Set where the Rhine and the Main rivers meet, Mainz, Germany, is an interesting city and a good spot to try local wines. Other attractions there include the Gutenberg Museum, which tells the story of how its native son, Johannes Gutenberg, invented a form of printing with movable type. It also has an original Gutenberg Bible.

Take time to see the Romanesque cathedral and stroll through the surrounding old town. Be sure to visit the Gothic church St. Stephan, which has beautiful stained-glass windows created by Marc Chagall showing Biblical scenes in magical, bluish colors. The new synagogue completed in 2010, a bold modern building with a glazed, rippled ceramic facade, is also well worth a visit. Mainz is a nice day trip from Frankfurt (26 mi/42 km to the east), or you can see it before or after touring the Rhine Valley.

Neighboring Wiesbaden also sits near the confluence of the Rhine and the Main rivers. Hot springs were the attraction for Roman soldiers, but the city's reputation as a spa and casino town pushed it to its height in the 1800s—the city still banks on that tradition. Visit the Kurhaus and Kurpark, but men will need a jacket and tie to enter the casino in the Kurhaus. For a good view of the city, take the old funicular train up the Neroberg.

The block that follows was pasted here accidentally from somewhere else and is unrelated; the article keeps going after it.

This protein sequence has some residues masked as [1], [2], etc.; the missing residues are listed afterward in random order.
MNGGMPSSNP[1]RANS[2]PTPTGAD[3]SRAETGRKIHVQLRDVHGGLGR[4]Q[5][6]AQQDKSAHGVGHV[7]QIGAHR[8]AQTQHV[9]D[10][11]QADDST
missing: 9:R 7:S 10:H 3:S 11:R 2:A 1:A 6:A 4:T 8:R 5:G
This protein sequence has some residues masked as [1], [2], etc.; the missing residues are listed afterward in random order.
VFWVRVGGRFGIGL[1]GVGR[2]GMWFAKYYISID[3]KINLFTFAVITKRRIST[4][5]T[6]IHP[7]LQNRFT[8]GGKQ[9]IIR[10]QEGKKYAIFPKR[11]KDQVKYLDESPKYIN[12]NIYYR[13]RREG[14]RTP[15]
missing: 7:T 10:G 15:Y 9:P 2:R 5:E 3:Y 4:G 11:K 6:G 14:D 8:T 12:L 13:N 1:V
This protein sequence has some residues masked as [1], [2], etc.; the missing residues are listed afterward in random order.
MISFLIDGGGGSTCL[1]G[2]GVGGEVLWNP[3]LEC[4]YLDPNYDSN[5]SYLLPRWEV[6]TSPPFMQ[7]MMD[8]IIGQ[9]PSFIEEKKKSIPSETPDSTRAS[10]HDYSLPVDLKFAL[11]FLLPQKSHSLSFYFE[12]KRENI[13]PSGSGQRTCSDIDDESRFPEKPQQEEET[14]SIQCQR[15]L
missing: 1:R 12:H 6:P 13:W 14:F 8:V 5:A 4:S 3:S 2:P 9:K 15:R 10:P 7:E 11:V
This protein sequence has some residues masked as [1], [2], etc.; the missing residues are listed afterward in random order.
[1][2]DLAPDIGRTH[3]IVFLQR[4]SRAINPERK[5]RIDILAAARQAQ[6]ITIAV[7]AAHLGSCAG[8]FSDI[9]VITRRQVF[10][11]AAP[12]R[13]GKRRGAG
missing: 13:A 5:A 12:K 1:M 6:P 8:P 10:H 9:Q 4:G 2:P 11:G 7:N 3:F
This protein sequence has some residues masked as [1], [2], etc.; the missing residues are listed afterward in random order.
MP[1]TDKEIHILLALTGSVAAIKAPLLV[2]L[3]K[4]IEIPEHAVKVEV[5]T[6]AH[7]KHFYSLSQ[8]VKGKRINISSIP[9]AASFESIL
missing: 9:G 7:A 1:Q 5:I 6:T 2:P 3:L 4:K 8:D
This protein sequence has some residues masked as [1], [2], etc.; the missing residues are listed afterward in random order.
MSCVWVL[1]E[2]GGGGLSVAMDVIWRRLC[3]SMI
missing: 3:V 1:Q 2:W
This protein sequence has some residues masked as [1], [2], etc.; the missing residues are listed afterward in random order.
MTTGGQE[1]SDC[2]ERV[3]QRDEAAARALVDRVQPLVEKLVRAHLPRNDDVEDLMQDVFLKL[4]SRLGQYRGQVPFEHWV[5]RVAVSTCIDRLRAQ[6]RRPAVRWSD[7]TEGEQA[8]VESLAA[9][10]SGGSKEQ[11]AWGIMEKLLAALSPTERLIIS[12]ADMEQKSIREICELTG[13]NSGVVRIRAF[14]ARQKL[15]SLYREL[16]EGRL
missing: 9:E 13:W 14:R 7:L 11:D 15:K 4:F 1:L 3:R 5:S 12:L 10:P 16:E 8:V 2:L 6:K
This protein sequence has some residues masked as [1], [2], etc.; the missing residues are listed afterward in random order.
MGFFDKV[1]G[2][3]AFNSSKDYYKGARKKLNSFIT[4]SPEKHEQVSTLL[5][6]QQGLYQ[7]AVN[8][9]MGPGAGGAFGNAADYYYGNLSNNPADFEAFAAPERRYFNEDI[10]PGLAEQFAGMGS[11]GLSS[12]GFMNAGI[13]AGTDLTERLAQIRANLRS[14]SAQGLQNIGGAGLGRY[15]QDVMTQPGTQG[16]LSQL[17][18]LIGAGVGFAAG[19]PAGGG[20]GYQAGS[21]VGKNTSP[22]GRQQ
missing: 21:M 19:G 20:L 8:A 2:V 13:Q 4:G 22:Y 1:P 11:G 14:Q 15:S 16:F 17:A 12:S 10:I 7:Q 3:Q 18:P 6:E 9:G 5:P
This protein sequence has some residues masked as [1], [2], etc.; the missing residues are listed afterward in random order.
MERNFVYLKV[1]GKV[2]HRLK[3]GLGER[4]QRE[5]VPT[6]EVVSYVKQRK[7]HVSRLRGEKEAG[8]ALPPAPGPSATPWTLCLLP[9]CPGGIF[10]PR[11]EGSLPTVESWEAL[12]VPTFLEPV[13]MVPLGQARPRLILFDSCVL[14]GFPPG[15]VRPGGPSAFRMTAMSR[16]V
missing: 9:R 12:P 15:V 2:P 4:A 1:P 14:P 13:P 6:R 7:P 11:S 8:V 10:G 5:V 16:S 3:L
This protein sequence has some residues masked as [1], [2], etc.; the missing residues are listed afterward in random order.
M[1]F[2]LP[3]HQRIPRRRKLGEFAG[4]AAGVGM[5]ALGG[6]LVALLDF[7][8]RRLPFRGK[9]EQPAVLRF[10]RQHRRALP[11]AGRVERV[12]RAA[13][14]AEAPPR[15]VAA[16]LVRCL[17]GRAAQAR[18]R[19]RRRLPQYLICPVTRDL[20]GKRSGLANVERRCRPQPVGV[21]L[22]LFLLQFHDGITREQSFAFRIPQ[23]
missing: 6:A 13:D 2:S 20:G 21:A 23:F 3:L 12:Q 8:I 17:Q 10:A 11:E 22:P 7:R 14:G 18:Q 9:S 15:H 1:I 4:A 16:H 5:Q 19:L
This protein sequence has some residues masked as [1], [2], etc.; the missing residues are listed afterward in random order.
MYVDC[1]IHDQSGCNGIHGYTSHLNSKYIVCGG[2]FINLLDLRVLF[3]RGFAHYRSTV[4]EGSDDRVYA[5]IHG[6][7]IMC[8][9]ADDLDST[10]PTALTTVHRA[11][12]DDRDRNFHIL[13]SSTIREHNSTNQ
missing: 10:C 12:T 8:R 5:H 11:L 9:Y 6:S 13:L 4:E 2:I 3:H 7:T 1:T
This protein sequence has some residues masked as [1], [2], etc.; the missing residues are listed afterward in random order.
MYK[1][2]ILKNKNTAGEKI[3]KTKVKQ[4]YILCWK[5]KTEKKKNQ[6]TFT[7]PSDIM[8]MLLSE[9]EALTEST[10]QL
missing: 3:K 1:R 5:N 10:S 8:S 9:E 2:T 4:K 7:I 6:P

Up the Rhine a little, the small town of Rudesheim, famous for its wine and nightlife, can become completely overwhelmed by its many visitors. Nevertheless, it's a charming stop. Spend an afternoon walking the small, ancient streets of the older part of town, eating in its restaurants and pausing to look at the beautiful medieval houses. Visit Siegfrieds Mechanical Museum Cabinet, a display of various music boxes.

Also see nearby Presberg (spa resort) and the 125-ft/38-m Niederwalddenkmal, topped by a huge Germania monument, commissioned by Otto von Bismarck to commemorate the 1871 unification of Germany. Views from the monument are spectacular, but if you want to escape the crowds there, hike in the nature preserve north of it. In addition to more stunning vistas, the trails there feature castle ruins, a small zoo and buildings left from when the area was a royal hunting area in the 1800s. Many boat trips through the Rhine Valley begin at Rudesheim.

South of Mainz, and close enough for a day trip, is Worms (pronounced vorms, rhymes with forms). Along with Wittenberg, this Rhine River town can be said to be the birthplace of Protestantism. An assembly of churchmen, called the Diet of Worms, forced Martin Luther into hiding in 1521. Their action helped bring about the Reformation and, consequently, the formation of Protestant churches.

The Kaiserdom is an important Worms landmark—it is one of the most spectacular accomplishments of medieval architecture and is worth a visit. The town also contains the oldest Jewish cemetery in Europe and an impressive Romanesque cathedral.

East of Worms is the small town of Lorsch, which has the beautiful endearing door hall of an otherwise vanished Carolingian abbey.

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